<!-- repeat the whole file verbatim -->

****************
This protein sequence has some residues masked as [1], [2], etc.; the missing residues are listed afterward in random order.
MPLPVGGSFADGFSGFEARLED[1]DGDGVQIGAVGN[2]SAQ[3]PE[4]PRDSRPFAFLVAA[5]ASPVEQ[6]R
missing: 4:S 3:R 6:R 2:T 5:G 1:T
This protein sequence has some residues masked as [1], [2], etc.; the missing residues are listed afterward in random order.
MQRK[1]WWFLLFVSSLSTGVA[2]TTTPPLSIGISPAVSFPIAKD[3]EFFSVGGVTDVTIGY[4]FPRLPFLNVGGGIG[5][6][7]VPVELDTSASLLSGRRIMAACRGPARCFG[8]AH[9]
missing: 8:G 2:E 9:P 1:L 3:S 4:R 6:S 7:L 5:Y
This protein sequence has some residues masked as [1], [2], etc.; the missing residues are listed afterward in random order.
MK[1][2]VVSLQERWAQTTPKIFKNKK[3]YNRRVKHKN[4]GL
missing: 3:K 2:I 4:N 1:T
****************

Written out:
This protein sequence has some residues masked as [1], [2], etc.; the missing residues are listed afterward in random order.
MPLPVGGSFADGFSGFEARLED[1]DGDGVQIGAVGN[2]SAQ[3]PE[4]PRDSRPFAFLVAA[5]ASPVEQ[6]R
missing: 4:S 3:R 6:R 2:T 5:G 1:T
This protein sequence has some residues masked as [1], [2], etc.; the missing residues are listed afterward in random order.
MQRK[1]WWFLLFVSSLSTGVA[2]TTTPPLSIGISPAVSFPIAKD[3]EFFSVGGVTDVTIGY[4]FPRLPFLNVGGGIG[5][6][7]VPVELDTSASLLSGRRIMAACRGPARCFG[8]AH[9]
missing: 8:G 2:E 9:P 1:L 3:S 4:R 6:S 7:L 5:Y
This protein sequence has some residues masked as [1], [2], etc.; the missing residues are listed afterward in random order.
MK[1][2]VVSLQERWAQTTPKIFKNKK[3]YNRRVKHKN[4]GL
missing: 3:K 2:I 4:N 1:T